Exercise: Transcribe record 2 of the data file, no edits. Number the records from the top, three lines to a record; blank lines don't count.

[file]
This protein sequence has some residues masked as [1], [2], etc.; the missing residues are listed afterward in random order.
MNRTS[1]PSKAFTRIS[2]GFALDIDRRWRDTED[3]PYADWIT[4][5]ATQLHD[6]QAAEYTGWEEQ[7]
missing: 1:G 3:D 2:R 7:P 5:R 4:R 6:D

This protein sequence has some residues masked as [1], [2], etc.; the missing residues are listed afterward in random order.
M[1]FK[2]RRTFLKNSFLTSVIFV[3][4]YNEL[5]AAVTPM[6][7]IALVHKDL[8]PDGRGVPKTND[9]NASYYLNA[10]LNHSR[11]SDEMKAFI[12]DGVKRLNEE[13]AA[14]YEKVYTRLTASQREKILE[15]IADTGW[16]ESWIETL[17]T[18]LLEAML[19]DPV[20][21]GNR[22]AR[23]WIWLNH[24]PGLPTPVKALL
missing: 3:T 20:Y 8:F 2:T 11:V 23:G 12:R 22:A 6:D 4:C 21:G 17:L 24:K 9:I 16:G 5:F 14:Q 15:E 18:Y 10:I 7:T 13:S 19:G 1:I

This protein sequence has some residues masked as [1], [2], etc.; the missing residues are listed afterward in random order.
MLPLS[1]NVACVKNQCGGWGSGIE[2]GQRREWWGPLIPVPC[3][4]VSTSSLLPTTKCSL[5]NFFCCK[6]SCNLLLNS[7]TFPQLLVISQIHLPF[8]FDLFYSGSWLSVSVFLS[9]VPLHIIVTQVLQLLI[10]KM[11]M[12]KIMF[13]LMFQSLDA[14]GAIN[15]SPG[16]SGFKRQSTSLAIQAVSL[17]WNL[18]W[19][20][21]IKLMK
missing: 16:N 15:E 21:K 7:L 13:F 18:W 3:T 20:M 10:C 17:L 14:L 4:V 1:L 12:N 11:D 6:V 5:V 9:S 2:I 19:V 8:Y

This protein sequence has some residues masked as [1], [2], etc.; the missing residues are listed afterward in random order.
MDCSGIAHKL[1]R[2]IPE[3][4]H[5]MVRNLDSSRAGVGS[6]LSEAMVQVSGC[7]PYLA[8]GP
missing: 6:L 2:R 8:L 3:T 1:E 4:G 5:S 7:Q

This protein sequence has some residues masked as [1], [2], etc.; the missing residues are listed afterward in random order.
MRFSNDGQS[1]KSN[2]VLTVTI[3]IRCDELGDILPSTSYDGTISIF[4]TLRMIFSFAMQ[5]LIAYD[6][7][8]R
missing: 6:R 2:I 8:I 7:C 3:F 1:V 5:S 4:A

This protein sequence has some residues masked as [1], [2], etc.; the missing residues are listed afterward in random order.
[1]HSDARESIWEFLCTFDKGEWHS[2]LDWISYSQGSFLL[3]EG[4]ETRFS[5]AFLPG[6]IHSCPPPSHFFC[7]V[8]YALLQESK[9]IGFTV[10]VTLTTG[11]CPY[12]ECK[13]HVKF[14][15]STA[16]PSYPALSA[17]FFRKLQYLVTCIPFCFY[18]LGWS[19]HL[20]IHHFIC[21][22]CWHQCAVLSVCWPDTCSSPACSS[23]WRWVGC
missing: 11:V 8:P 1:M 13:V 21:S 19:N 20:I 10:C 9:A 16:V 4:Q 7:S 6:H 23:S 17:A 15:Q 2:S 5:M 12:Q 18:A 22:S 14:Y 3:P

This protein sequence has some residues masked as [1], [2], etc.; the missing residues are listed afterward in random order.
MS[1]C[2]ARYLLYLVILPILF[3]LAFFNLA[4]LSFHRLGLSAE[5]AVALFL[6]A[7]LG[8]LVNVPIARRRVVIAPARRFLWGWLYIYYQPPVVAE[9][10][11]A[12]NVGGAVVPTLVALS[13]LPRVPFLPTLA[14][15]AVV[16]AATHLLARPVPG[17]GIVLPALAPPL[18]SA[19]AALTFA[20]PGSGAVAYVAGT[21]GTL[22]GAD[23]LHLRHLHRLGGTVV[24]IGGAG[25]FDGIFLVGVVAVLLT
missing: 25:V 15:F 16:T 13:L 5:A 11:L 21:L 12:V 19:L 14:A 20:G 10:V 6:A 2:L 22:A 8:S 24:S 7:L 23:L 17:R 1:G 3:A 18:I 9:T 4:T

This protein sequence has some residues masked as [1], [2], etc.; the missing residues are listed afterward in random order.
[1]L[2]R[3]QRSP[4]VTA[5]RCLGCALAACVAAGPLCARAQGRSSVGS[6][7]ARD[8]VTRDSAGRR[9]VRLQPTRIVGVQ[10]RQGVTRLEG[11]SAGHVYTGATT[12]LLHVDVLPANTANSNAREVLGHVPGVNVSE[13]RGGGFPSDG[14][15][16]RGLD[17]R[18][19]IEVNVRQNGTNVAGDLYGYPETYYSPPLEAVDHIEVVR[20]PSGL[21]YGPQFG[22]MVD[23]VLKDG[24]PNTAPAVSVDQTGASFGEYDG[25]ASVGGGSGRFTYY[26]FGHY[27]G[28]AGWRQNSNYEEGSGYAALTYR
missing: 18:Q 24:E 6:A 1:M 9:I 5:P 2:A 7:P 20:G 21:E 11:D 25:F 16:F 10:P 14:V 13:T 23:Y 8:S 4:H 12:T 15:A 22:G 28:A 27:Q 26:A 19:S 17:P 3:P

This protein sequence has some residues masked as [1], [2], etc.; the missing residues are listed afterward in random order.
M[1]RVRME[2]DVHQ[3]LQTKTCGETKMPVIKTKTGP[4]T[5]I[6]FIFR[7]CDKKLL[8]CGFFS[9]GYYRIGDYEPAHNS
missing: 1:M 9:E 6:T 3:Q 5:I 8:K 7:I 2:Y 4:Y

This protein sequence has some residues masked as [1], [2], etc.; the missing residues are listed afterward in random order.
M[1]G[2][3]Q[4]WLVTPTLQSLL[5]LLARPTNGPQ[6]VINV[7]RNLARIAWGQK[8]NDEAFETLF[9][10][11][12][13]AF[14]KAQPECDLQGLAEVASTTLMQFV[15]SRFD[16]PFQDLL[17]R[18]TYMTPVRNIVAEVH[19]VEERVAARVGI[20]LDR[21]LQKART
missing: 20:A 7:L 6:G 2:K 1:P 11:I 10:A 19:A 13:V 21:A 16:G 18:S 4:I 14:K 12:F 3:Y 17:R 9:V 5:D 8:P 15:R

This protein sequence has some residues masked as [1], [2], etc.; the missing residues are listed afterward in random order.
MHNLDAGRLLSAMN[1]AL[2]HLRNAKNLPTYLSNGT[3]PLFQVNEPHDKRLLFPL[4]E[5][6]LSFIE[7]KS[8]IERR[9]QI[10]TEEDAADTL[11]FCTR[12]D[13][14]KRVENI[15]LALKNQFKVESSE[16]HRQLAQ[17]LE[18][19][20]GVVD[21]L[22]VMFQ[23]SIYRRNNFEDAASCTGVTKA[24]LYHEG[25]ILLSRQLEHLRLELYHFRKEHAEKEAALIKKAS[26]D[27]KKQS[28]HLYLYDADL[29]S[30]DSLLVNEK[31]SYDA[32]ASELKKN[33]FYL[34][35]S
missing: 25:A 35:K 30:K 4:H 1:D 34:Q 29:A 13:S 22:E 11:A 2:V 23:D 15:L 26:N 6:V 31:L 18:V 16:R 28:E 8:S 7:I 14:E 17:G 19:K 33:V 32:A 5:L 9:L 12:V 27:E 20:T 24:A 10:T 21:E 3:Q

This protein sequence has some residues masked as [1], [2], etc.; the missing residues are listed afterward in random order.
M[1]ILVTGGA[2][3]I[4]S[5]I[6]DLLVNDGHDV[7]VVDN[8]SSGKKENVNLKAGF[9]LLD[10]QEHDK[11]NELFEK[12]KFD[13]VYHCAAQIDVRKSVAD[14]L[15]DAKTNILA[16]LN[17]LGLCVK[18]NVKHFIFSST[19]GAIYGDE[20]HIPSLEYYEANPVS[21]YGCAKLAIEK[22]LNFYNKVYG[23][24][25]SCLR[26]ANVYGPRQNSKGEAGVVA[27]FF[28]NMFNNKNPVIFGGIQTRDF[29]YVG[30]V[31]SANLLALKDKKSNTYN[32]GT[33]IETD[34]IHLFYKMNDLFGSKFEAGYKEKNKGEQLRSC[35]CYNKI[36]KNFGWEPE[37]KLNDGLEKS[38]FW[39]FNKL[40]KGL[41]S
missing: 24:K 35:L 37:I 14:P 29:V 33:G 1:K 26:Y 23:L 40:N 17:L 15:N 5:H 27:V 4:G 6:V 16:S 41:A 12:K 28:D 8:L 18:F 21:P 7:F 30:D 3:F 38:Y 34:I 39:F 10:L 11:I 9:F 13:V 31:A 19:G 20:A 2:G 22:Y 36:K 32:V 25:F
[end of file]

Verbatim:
This protein sequence has some residues masked as [1], [2], etc.; the missing residues are listed afterward in random order.
M[1]FK[2]RRTFLKNSFLTSVIFV[3][4]YNEL[5]AAVTPM[6][7]IALVHKDL[8]PDGRGVPKTND[9]NASYYLNA[10]LNHSR[11]SDEMKAFI[12]DGVKRLNEE[13]AA[14]YEKVYTRLTASQREKILE[15]IADTGW[16]ESWIETL[17]T[18]LLEAML[19]DPV[20][21]GNR[22]AR[23]WIWLNH[24]PGLPTPVKALL
missing: 3:T 20:Y 8:F 2:T 11:V 23:G 12:R 22:A 6:D 4:C 21:G 17:L 24:K 9:I 16:G 5:F 14:Q 15:E 18:Y 10:I 7:T 13:S 19:G 1:I